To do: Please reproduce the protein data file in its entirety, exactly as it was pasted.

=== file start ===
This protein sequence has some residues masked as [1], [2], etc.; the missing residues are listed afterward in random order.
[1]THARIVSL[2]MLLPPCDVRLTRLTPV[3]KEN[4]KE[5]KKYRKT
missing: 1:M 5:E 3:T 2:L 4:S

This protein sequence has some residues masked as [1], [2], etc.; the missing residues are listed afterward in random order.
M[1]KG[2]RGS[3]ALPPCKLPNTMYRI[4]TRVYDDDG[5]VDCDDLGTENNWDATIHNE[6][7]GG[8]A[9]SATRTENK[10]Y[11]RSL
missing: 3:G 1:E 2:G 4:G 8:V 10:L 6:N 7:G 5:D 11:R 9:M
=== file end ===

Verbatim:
This protein sequence has some residues masked as [1], [2], etc.; the missing residues are listed afterward in random order.
[1]THARIVSL[2]MLLPPCDVRLTRLTPV[3]KEN[4]KE[5]KKYRKT
missing: 1:M 5:E 3:T 2:L 4:S

This protein sequence has some residues masked as [1], [2], etc.; the missing residues are listed afterward in random order.
M[1]KG[2]RGS[3]ALPPCKLPNTMYRI[4]TRVYDDDG[5]VDCDDLGTENNWDATIHNE[6][7]GG[8]A[9]SATRTENK[10]Y[11]RSL
missing: 3:G 1:E 2:G 4:G 8:V 10:L 6:N 7:G 5:D 11:R 9:M